The dead of winter can be downright frustrating at times but if you do it right, some of the best fishing days can be recalled from cold January outings. This and February are our coldest months here on the Galveston Bay system, fish metabolism is slower than normal and in return they feed less frequently. But when they do decide to feed, they feed hard.
January's skewed weather patterns make it difficult to find a good time to go. One day it will be near 70 with southeast and the next morning will be blowing 35 knots northwest and two feet of water will be gone from the bay, but I guess that's just Texas weather in general. Fishing after hard fronts can be difficult for obvious reasons including extremely low tides and cold-shocked fish.
Low tides can be good and bad at the same time. Cold fronts pushing so much water out will also relocate a lot of the fish to deep drop-offs and ledges close to channels, bayous and rivers, making them easier to locate BUT harder to catch. Fish seem to feed better when they're comfortable and not in survival mode to escape the now, dry flats that they had been residing in.
When the tide returns they will make their way to the mud flats again in search of mullet and will be more apt to eat your Corky or topwater. A primary key is always in fishing close to deep water "getaways" this time of year. Fish are programmed by nature to endure back to back fronts and extremely low tides so, rather than venturing far from their deep water getaway, they stay close, anticipating the warm-up and drop in atmospheric pressure preceding the next front. This weather yo-yo produces righteous feeding activity. Bait activity at the edge of the flats is the signal to watch for.
Cold-shock will shut fish's metabolism down dramatically. If the temperature drops too quickly, the fish will go into hardcore survival mode and retreat down to their deep water getaway. After they acclimate to the cold, they will crank back up and feed again, it just takes a day or so. This is only true on extreme fronts where the temperature gets below 40 quickly and remains there for several days. Fish don't necessarily like the cold, they feed a lot better on warmer days. If you can catch the weather right a day or too after a front when the sun has warmed up the muddy flats again, it can be phenomenal.
This is the reason that in the dead winter months it is better to fish at "Dark Thirty." Dark Thirty is a term I like to use for the magical last 30 minutes of daylight and 30 more after the sun has set. In winter, I have had more success at this time of day than any other hour. Why? Because the sun has been heating up the flats all day long and the fish's metabolism is cranked up the highest it will likely get for days to come and they feed very, very well.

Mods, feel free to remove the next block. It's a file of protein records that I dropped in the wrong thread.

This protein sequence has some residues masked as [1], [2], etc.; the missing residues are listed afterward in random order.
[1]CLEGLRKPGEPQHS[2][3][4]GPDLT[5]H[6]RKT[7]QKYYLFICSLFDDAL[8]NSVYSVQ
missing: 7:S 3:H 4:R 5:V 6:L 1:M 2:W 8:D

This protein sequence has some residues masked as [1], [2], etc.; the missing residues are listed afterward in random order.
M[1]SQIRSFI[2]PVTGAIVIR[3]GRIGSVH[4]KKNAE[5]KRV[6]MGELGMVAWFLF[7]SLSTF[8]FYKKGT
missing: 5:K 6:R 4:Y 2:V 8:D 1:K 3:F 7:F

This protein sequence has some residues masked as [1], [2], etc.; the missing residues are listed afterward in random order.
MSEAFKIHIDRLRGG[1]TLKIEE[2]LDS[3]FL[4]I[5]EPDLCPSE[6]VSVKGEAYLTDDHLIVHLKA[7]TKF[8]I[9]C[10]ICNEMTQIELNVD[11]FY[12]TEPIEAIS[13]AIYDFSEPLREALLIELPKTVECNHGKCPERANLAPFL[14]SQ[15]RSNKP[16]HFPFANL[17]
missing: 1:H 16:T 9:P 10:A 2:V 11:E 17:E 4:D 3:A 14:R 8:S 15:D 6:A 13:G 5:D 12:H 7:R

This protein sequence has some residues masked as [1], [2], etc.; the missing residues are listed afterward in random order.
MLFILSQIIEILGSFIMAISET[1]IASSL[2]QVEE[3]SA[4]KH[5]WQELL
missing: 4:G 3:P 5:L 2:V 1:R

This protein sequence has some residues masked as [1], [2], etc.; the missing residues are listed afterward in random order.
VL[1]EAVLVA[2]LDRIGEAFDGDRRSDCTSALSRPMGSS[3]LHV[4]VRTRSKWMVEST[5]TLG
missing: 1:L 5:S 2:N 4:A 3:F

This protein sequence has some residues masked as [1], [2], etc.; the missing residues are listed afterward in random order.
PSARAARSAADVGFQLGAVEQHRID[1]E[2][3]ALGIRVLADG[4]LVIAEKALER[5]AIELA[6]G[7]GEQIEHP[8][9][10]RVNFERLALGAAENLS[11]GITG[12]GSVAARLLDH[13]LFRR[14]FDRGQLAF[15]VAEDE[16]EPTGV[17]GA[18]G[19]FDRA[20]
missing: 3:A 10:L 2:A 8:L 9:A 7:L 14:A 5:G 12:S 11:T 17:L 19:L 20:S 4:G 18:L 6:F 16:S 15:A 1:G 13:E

West Galveston Bay
West Bay has been the saltiest and prettiest to look at among the whole complex. Trout have been consistent wading mud/oyster with Corky Fat Boys and Top Dog Jr. Redfish have remained numerous in the marsh on Bagley Spoons and MirrOlure Marsh Minnows. Remember to fish close to the "deep water getaway" this time of year in areas such as Offat's Bayou, ICW and bayou drains.
East Galveston Bay
East Bay looks like a mud pit right now with a lot of freshwater layered on top but that doesn't' mean it's not fishable. Trout have been generally inconsistent but the bite has been decent when they light-off in the back over mud/clamshell on Corkys and MirrOlure Provokers. Redfish have been mixed with the trout on the mud flats and also in the back lakes off the ICW. Fishing will become a whole lot better as the waters mix and salinity rises.
Upper Galveston Bay
Upper Galveston and surrounding areas are notorious January hotspots for wintertime trout. The whole Upper Galveston Bay region is filled with deep water getaways along the numerous channels and drop-offs. Trout and redfish will stage in these deep holes and channels and then pull up shallower on the muddy oyster- filled flats as the water heats up on warmer days. Finger mullet will be on their menu–and many lookalike lures!
Be safe and stay warm out there!